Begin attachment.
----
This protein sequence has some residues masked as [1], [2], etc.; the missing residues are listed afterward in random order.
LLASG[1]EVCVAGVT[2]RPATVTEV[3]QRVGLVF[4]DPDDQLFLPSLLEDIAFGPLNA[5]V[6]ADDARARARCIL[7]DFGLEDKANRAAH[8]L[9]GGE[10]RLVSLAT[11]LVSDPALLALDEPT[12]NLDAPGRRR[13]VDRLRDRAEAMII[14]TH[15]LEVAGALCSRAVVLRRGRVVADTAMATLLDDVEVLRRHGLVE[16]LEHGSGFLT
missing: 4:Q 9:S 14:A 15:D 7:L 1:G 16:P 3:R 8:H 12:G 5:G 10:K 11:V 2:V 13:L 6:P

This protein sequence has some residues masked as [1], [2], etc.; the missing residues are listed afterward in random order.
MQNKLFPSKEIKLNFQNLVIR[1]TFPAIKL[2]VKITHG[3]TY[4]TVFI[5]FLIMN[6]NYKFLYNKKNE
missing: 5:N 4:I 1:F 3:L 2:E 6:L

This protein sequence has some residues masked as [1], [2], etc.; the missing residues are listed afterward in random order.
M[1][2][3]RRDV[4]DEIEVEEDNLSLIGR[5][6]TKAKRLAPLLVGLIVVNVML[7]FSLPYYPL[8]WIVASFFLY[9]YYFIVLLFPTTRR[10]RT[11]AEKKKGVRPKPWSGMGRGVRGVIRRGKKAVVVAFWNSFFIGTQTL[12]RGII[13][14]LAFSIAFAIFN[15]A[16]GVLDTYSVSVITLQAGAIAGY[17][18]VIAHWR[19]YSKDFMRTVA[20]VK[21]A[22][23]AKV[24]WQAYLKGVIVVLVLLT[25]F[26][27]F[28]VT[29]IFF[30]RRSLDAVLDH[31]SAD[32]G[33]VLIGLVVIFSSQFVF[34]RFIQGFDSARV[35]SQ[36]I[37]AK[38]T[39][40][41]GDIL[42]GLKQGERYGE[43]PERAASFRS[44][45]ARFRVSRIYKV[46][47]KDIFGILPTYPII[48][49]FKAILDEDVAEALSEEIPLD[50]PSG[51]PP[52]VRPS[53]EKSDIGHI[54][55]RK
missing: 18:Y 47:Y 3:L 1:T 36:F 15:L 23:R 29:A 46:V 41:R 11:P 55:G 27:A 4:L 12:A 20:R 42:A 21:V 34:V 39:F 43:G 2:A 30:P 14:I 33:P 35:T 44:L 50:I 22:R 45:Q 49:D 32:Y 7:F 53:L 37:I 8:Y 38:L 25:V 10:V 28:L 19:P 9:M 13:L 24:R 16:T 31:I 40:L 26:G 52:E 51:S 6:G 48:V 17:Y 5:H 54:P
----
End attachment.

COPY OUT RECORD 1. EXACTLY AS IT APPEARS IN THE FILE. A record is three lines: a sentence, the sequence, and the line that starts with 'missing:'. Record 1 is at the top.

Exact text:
This protein sequence has some residues masked as [1], [2], etc.; the missing residues are listed afterward in random order.
LLASG[1]EVCVAGVT[2]RPATVTEV[3]QRVGLVF[4]DPDDQLFLPSLLEDIAFGPLNA[5]V[6]ADDARARARCIL[7]DFGLEDKANRAAH[8]L[9]GGE[10]RLVSLAT[11]LVSDPALLALDEPT[12]NLDAPGRRR[13]VDRLRDRAEAMII[14]TH[15]LEVAGALCSRAVVLRRGRVVADTAMATLLDDVEVLRRHGLVE[16]LEHGSGFLT
missing: 4:Q 9:S 14:A 15:D 7:L 1:G 16:P 3:R 8:H 12:G 5:G 10:K 11:V 2:V 13:L 6:P